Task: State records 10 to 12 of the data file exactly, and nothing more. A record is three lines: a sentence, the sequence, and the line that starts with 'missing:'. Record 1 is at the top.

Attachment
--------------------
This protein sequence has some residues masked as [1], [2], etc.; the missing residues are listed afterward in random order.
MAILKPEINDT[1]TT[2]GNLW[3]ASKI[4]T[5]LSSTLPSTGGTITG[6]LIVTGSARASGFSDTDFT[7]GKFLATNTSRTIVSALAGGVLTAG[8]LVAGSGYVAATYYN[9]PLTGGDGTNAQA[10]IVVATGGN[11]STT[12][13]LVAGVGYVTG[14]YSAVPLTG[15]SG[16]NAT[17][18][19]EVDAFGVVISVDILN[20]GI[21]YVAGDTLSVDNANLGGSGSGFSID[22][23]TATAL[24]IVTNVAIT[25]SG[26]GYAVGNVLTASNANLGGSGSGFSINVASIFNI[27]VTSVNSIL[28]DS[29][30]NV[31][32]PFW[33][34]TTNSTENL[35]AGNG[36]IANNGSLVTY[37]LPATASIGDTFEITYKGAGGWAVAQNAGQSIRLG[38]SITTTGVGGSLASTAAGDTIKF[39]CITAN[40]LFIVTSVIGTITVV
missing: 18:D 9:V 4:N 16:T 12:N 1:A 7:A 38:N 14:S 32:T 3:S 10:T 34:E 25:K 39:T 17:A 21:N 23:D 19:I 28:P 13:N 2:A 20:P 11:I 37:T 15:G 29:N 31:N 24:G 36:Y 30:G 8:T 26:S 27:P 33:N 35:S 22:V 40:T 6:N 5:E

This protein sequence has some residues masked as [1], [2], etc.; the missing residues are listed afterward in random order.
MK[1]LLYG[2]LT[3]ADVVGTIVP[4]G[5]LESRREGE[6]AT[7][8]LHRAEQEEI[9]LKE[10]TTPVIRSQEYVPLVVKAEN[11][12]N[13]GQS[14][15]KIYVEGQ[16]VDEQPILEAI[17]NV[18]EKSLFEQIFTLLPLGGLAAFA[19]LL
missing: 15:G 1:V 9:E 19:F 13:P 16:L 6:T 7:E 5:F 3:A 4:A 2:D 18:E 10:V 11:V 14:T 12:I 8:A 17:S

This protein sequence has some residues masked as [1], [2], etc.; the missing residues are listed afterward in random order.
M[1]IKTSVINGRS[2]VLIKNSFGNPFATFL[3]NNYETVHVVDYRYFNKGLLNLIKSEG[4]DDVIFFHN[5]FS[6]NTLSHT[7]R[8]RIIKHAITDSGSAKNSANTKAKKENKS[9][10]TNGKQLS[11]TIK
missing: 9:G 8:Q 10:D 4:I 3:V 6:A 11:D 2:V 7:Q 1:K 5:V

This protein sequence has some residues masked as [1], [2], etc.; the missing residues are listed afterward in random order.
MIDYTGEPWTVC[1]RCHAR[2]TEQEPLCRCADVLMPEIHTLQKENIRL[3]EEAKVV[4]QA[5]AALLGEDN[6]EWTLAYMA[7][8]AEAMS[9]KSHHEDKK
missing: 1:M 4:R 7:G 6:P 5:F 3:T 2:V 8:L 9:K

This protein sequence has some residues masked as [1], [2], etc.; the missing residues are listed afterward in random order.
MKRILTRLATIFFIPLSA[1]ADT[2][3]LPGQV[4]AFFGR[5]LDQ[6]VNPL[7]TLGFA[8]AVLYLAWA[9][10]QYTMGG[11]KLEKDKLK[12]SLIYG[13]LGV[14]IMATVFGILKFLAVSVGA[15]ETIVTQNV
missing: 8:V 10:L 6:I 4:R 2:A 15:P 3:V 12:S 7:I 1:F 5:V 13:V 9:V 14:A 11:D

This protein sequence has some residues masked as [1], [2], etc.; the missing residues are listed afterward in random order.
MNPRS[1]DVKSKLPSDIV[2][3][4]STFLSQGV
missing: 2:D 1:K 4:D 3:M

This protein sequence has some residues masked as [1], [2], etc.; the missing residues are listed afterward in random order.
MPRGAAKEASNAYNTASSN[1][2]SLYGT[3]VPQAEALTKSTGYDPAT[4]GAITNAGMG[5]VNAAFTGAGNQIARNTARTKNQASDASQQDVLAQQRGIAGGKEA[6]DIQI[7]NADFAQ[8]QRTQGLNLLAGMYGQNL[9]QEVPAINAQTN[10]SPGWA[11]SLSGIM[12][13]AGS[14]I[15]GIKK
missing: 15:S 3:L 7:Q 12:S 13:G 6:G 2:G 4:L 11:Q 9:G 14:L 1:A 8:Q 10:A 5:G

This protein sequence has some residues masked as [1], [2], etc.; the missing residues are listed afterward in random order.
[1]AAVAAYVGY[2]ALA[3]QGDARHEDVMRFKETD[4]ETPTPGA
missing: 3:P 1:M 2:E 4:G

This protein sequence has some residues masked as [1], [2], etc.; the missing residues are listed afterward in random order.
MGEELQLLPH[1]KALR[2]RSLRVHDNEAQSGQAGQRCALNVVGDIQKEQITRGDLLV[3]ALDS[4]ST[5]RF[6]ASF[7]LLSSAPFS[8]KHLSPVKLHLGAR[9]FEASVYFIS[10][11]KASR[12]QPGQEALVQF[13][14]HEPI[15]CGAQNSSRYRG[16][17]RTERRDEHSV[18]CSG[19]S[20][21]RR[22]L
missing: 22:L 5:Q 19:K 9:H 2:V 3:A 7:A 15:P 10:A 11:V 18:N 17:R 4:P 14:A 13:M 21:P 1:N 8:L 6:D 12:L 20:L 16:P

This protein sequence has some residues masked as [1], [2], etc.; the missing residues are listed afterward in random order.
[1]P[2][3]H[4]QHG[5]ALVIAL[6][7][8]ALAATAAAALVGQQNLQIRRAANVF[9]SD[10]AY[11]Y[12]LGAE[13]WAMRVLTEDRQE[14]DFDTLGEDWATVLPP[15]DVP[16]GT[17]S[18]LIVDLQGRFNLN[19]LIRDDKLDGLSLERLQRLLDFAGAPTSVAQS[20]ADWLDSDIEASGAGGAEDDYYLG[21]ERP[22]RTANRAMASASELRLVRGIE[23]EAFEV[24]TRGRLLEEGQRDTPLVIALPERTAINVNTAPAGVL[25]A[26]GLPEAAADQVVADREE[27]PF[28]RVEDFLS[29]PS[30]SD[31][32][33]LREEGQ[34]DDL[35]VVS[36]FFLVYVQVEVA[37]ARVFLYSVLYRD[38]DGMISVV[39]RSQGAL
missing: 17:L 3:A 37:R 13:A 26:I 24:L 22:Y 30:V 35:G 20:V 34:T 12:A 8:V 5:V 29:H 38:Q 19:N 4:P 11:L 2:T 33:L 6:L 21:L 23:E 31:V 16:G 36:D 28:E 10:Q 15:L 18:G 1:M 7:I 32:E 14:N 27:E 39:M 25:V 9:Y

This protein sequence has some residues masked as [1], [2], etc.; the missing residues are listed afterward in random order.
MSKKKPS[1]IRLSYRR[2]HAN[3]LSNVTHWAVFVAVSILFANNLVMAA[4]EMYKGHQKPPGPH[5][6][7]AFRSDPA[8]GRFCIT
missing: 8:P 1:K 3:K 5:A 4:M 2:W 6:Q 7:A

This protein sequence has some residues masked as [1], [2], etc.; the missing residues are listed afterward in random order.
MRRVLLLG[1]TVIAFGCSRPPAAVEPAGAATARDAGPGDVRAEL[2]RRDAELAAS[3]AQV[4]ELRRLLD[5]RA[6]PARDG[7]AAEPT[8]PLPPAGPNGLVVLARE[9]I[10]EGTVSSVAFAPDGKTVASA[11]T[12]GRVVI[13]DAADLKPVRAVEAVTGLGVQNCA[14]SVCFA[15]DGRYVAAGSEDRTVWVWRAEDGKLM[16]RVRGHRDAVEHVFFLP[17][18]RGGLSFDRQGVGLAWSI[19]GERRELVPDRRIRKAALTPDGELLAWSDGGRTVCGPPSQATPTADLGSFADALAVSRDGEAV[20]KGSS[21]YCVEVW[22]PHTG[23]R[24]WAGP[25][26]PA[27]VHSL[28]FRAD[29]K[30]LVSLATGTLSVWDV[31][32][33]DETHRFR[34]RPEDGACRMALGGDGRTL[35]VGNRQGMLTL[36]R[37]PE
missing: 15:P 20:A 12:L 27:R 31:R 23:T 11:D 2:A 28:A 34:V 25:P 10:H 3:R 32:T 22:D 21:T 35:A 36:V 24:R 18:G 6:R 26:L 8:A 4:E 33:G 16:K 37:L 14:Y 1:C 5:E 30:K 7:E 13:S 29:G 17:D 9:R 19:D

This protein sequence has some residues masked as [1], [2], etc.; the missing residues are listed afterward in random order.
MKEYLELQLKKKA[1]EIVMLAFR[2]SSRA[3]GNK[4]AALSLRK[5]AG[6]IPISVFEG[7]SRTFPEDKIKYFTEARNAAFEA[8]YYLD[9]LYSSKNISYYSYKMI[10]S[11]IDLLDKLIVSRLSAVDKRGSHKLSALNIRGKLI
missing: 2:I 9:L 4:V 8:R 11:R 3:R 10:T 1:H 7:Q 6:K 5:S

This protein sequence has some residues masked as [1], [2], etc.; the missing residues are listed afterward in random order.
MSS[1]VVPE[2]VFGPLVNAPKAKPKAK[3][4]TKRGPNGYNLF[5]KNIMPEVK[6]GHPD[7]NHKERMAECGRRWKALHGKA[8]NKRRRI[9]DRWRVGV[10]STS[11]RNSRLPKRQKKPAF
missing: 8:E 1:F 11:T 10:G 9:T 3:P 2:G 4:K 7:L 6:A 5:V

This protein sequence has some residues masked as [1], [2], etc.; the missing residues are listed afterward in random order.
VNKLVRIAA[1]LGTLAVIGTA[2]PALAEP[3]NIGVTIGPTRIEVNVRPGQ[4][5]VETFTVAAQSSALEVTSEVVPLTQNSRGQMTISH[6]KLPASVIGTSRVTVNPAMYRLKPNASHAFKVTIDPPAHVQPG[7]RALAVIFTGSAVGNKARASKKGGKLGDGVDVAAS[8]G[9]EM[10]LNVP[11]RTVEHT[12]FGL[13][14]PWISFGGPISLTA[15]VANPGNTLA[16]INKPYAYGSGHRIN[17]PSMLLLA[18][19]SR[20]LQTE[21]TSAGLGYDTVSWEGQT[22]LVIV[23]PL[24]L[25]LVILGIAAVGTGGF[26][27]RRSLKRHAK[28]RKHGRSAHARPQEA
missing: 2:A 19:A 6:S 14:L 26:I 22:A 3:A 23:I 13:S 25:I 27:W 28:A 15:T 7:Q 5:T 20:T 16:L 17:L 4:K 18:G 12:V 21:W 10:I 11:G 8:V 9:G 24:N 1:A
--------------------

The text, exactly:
This protein sequence has some residues masked as [1], [2], etc.; the missing residues are listed afterward in random order.
[1]P[2][3]H[4]QHG[5]ALVIAL[6][7][8]ALAATAAAALVGQQNLQIRRAANVF[9]SD[10]AY[11]Y[12]LGAE[13]WAMRVLTEDRQE[14]DFDTLGEDWATVLPP[15]DVP[16]GT[17]S[18]LIVDLQGRFNLN[19]LIRDDKLDGLSLERLQRLLDFAGAPTSVAQS[20]ADWLDSDIEASGAGGAEDDYYLG[21]ERP[22]RTANRAMASASELRLVRGIE[23]EAFEV[24]TRGRLLEEGQRDTPLVIALPERTAINVNTAPAGVL[25]A[26]GLPEAAADQVVADREE[27]PF[28]RVEDFLS[29]PS[30]SD[31][32][33]LREEGQ[34]DDL[35]VVS[36]FFLVYVQVEVA[37]ARVFLYSVLYRD[38]DGMISVV[39]RSQGAL
missing: 17:L 3:A 37:R 13:A 26:I 24:L 22:Y 30:V 35:G 20:V 34:T 12:A 8:V 5:V 29:H 38:Q 19:N 4:P 11:L 2:T 33:L 6:L 21:L 23:E 31:V 16:G 36:D 28:E 10:Q 15:L 18:G 1:M 7:I 32:E 14:N 27:E 39:M 25:V 9:Y

This protein sequence has some residues masked as [1], [2], etc.; the missing residues are listed afterward in random order.
MSKKKPS[1]IRLSYRR[2]HAN[3]LSNVTHWAVFVAVSILFANNLVMAA[4]EMYKGHQKPPGPH[5][6][7]AFRSDPA[8]GRFCIT
missing: 8:P 1:K 3:K 5:A 4:M 2:W 6:Q 7:A

This protein sequence has some residues masked as [1], [2], etc.; the missing residues are listed afterward in random order.
MRRVLLLG[1]TVIAFGCSRPPAAVEPAGAATARDAGPGDVRAEL[2]RRDAELAAS[3]AQV[4]ELRRLLD[5]RA[6]PARDG[7]AAEPT[8]PLPPAGPNGLVVLARE[9]I[10]EGTVSSVAFAPDGKTVASA[11]T[12]GRVVI[13]DAADLKPVRAVEAVTGLGVQNCA[14]SVCFA[15]DGRYVAAGSEDRTVWVWRAEDGKLM[16]RVRGHRDAVEHVFFLP[17][18]RGGLSFDRQGVGLAWSI[19]GERRELVPDRRIRKAALTPDGELLAWSDGGRTVCGPPSQATPTADLGSFADALAVSRDGEAV[20]KGSS[21]YCVEVW[22]PHTG[23]R[24]WAGP[25][26]PA[27]VHSL[28]FRAD[29]K[30]LVSLATGTLSVWDV[31][32][33]DETHRFR[34]RPEDGACRMALGGDGRTL[35]VGNRQGMLTL[36]R[37]PE
missing: 15:P 20:A 12:L 27:R 31:R 23:T 11:D 2:A 28:A 34:V 25:P 10:H 3:R 32:T 22:D 21:T 35:A 36:V 24:R 18:G 6:R 26:L 8:A 4:E 33:G 16:K 37:L 14:Y 1:C 5:E 30:K 7:E 13:S 29:G 17:D 9:R 19:D